Friday, March 27, 2009

Critic-At-Large, Part 2

Television--"See No Evil" (mp3)


As I continued to search for treasures among the racks of the Jacaranda Public Library, I shifted towards music. As I’ve noted before on these pages, the cds are a surprisingly odd mix of things an older clientele would like and an always-astonishing selection of more modern stuff. I came home with a mix of things, a few of which I’ll dispense with quickly.

When I went during Thanksgiving, the “feature section” included a large variety of holiday music. This time, it was country. It’s only been in the last 10 years that I discovered how much I like Merle Haggard. When I came across his classic hits here and there, “Big City” or “Sing Me Back Home,” for example, I was pleased by both the quality of songwriting and the quality of the production. So I picked up his greatest hits of the 80's and 90's with great expectation. I'll say nothing more.

Though I know some music, I am often amazed by the encyclopedic knowledge of people much younger than I am, even students. It’s been over 30 years since I realized that my natural snobbery makes me late to the party more times than I’d care to admit. This has been especially true of music. So, there are things that I never heard simply because I dismissed them too quickly or because I hadn’t discovered them myself.

Wilco—A Ghost Is Born. There are three words that come to mind when thinking of this cd: repetition, indulgence, and noise. Oh, yeah, and a feeling of “we’ve picked up a hot guitar player and we’re going to show him off at the expense of pretty much everything else.” What a surprise that the guitarist is Jeff Tweedy. The first 5 songs establish an idea, usually a quiet one, and then exploit that idea for far too long, often with extensive guitar noodling. The guitar playing is idiosyncratic and experimental and accomplished, but often it doesn’t fit.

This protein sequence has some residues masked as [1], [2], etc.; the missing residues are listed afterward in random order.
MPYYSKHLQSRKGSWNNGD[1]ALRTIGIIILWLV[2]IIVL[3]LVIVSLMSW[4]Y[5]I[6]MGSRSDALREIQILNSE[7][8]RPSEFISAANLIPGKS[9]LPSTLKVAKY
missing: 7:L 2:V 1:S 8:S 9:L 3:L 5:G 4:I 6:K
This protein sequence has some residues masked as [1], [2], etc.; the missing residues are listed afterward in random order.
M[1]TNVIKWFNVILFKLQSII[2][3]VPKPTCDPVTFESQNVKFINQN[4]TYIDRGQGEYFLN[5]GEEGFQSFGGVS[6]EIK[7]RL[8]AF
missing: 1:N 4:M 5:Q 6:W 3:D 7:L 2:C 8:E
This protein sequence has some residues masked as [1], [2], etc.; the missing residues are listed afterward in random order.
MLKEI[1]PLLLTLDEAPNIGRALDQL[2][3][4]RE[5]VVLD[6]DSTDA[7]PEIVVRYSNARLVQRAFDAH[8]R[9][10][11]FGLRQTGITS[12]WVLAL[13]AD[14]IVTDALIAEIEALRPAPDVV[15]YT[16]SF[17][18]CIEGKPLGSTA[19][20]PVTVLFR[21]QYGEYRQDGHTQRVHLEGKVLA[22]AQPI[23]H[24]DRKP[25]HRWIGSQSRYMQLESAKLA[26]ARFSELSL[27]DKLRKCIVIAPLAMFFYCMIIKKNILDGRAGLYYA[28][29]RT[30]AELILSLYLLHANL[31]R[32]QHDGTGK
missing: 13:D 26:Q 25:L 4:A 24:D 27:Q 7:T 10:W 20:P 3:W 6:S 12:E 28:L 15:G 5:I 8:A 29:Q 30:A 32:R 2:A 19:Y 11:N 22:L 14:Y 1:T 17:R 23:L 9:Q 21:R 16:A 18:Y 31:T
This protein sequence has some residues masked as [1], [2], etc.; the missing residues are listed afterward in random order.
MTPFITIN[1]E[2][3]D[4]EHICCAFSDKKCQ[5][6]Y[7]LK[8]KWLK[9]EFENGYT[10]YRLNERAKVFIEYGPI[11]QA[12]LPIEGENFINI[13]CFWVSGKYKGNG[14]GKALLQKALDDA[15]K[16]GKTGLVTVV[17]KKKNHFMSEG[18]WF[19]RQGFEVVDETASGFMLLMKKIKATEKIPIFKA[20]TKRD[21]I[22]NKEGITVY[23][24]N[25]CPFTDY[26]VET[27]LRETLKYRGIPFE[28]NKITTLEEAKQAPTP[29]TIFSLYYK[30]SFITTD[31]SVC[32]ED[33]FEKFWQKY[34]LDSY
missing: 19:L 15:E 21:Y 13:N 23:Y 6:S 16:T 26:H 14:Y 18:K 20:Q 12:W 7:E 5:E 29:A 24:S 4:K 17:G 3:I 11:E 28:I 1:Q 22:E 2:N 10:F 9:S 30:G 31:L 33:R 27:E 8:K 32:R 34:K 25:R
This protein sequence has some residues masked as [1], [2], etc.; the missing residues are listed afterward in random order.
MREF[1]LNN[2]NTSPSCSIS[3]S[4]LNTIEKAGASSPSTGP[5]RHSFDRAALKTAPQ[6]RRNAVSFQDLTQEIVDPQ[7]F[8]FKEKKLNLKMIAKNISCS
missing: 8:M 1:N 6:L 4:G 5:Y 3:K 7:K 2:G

I was not surprised to discover that “Handshake Drugs” was the best song on the cd. It was the one that had appeared on blogs and on mix cds sent my way. What I didn’t realize until I heard the cd as a whole is that it is probably the successful realization of what they were trying to do on the rest of the cd. On this song, the repitition works, the odd guitar fills work, the good parts of the song go on long enough that I tolerated the noise at the end. “Wishful Thinking” works, too, because it has a memorable melody that emerges out of the beginning noise, a technique used on Being There more than once. And then “Company in My Back,” “I’m a Wheel,” and “Theologians” continue in the vein of semi-catchy pop songs, before “Less Than You Think” returns as another unnecessarily long non-opus (though the basic song is good enough).

A Ghost Is Born is like an overblown novel from an experienced writer who has become a little too comfortable with and self-assured of his own genius and who needs a good editor to call “bullshit” every once in awhile (or maybe a lot). If Wilco dumped the first 5 songs, they’d have had a fairly coherent, if minor, cd. The first 5 songs do not add to genius, legacy, or listenability. What else is there?